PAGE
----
Anyone who's traveled south on 16th Street past Thomas Road in the past 10 years has seen the fading mural that snakes along the side of the old Mercer Mortuary building. Painted by an artist named Rose Johnson in 1998, with the help of some school kids, the mural, called The Prayer of St. Francis, stars large, stylized heads of people of all colors and races crammed together. The hand of an unseen person waves a rainbow flag, while someone else flashes a peace sign and another releases a white dove of peace. Rife with unvarnished optimism, it's probably the most famous of Johnson's public murals in Phoenix.
The mortuary mural has taken on an ironic quality these days — ever since Johnson, well-known painter, muralist, performance artist, and critical part of the burgeoning downtown Phoenix art scene in the late 1980s and throughout the 1990s, died on the exotic tropical island of Bali at the end of May. She was 48. Along with 26 other unfortunate locals and tourists, she was the unwitting victim of a local distilled Balinese rice and palm sap brew called arak. The arak had been adulterated with methanol, also known as wood spirits, a highly poisonous form of alcohol used for industrial purposes, to boost its alcohol content.
At this point, no one knows for sure whether the deadly arak was intentionally laced with methanol or who added the lethal substance to the popular local drink, though Bali police have begun to investigate.
It does not take much methanol to kill someone, and it isn't a fast or painless way to die. Usually imperceptible when mixed with ethanol, which is what makes alcoholic beverages intoxicating, methanol oxidizes into formaldehyde, the same stuff used in mortuaries to preserve bodies. This and other toxic by-products attack the optic nerve, causing, among other symptoms, blindness, abdominal distress, kidney failure, coma, and, eventually, shutdown of the respiratory system. Methanol poisoning was rampant in the 1920s in the United States, during Prohibition. And it still occurs in places like Indonesia, of which Bali is part, where imported liquor had been taxed up to 400 percent.
Death from methanol poisoning was a sad and ironic ending for Johnson, a much loved and peace-loving person. A sign of her legacy is her grieving family and friends around the world, especially in Phoenix and Bisbee. Along with a prodigious amount of art, she's also left a number of unanswered questions about her final days in Bali and the facts surrounding her death there.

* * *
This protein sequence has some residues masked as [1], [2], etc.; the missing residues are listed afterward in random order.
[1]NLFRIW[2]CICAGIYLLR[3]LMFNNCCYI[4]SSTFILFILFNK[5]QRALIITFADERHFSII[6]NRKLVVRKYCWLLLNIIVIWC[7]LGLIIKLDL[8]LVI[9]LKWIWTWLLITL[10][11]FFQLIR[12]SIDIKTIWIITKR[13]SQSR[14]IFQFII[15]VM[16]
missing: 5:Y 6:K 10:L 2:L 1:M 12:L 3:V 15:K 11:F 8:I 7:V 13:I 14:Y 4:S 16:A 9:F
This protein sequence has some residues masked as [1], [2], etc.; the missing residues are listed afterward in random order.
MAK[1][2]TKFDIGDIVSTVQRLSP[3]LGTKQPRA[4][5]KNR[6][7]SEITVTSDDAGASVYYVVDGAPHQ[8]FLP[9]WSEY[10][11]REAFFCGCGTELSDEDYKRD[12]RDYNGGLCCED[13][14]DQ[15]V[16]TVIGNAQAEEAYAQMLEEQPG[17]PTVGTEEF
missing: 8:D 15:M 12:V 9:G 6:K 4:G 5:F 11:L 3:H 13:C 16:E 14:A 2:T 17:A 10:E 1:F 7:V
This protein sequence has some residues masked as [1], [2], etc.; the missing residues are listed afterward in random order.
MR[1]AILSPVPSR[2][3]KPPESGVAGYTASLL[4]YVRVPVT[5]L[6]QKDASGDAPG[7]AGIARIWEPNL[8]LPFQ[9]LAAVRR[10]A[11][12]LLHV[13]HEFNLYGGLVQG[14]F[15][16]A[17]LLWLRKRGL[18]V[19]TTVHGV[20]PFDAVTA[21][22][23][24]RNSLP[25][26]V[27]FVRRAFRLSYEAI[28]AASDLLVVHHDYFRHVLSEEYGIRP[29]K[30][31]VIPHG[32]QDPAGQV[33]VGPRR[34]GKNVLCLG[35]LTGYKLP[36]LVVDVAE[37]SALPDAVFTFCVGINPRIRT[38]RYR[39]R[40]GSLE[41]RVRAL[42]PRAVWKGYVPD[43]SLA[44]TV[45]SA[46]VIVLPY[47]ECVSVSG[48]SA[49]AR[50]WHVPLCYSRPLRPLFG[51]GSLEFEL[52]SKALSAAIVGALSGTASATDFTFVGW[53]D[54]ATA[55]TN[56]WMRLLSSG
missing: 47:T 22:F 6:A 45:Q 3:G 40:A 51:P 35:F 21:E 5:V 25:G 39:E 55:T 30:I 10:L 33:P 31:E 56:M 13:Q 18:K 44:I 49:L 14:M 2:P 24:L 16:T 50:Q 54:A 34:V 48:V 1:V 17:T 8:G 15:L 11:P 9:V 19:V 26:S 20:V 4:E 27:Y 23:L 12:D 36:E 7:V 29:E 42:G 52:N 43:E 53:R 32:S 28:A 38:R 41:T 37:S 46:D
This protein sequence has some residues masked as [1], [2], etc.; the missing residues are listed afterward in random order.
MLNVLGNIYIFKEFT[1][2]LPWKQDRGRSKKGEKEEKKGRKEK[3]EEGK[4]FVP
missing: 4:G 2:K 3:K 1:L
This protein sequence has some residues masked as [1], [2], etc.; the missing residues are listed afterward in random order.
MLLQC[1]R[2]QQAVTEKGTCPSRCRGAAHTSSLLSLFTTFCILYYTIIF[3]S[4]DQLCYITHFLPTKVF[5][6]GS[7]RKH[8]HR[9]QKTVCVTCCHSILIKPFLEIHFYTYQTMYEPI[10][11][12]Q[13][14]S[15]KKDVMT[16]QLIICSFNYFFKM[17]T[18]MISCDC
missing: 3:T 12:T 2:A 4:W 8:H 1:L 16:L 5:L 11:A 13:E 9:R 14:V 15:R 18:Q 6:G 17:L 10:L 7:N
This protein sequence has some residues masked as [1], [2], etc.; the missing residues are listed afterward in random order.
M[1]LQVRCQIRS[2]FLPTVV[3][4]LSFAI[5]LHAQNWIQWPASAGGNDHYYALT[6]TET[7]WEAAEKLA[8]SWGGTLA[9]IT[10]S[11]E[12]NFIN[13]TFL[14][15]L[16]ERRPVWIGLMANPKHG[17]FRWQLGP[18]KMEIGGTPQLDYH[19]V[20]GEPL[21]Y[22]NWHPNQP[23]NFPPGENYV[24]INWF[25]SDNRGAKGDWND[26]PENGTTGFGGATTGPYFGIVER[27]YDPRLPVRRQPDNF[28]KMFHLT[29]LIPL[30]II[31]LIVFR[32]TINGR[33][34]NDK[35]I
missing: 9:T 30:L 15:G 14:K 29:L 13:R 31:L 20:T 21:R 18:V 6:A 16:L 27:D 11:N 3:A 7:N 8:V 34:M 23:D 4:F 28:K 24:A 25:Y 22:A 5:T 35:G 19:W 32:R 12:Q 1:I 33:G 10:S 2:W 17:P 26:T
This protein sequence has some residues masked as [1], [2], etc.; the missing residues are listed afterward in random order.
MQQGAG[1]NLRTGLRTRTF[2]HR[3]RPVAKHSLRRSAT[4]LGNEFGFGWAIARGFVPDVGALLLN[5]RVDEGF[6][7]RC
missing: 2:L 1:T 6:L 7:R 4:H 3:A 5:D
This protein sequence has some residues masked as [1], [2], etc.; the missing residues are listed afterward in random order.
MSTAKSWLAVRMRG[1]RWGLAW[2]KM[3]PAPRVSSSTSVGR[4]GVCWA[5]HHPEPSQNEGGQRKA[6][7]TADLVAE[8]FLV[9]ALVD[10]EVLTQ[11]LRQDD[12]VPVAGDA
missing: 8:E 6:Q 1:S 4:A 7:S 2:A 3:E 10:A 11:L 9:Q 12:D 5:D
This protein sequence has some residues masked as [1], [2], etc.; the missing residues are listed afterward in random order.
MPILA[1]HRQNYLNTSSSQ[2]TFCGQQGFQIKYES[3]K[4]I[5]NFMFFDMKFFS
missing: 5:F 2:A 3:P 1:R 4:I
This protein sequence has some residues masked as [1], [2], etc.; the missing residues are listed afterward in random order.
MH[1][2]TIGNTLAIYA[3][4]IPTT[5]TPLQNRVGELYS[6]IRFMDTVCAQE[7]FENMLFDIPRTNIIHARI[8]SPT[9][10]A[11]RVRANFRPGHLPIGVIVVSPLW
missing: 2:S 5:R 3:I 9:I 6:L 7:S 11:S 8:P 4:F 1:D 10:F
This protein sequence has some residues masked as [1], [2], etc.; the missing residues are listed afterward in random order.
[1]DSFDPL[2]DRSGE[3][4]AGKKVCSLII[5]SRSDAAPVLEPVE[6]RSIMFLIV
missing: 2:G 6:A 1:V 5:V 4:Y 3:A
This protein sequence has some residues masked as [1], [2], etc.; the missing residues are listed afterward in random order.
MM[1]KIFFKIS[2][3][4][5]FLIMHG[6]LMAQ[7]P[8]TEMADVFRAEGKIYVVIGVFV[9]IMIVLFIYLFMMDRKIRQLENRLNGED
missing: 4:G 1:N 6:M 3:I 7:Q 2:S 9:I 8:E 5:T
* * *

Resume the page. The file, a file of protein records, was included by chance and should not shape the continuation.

Rose Johnson isn't the first artist to fall madly in love with Bali — nor will she be the last. As noted in Bali: The Last Paradise, a documentary film produced by Gulliver Media Australia and Silver Productions France, artists, musicians, intellectuals, and non-conformists discovered Bali in the 1920s in their search for an escape from the horrors of World War I. Subsequently, they would be followed by socialites and film stars such as Charlie Chaplin and Noël Coward, as well as camera crews for a silent film, Goona Goona (1932), that revolved around a fairy-tale romance between a Balinese prince and a lowly servant girl.
Rose Johnson discovered Bali about two years ago, when she watched a television documentary about it with some friends in Bisbee, says Alison Williams, a Bisbee friend and editor of Johnson's unpublished memoir about the artist's stay in Bali. "They all vowed to go there someday."
Apparently, after her first trip there, Johnson was completely smitten by the place, going back several times and subsequently producing a painting series devoted to Balinese life. For a large part of 2008, Johnson was back and forth to the longtime tourism mecca. She signed onto Facebook, the popular social-networking Web site, in February 2009. Through Facebook, she informed friends that she had gotten married in December and was living in Bali until June, when she would return to Bisbee and try to publish the book she was writing, "amongst other things." According to the Sierra Vista Herald/Bisbee Review, she had moved from Bisbee to Bali to marry and live with Imade Ardika, a Balinese man.
She then posted a picture of herself and Ardika, titled "Love Promise Ceremony July 17, 2008, Sanur Beach Bali" as well as another one of the couple in traditional Balinese attire, this one titled "Wedding Ceremony December 27 2008, Uluwatu Temple Bali." For many of her Phoenix friends, it was the first time they'd heard about Johnson's marriage. Kim Blake posted on February 26: "You married one of your paintings! Beautiful!"
Helen Hestenes, a friend of 20 years and owner of Phoenix's Icehouse, who visited Johnson a number of times after her move to Bisbee from Phoenix in 1998, notes that Johnson had a series of separate lives that really didn't intersect with one another: "She had a Bisbee world, a Phoenix world of three worlds — commercial, neighborhood friends and art friends — and then her Bali world."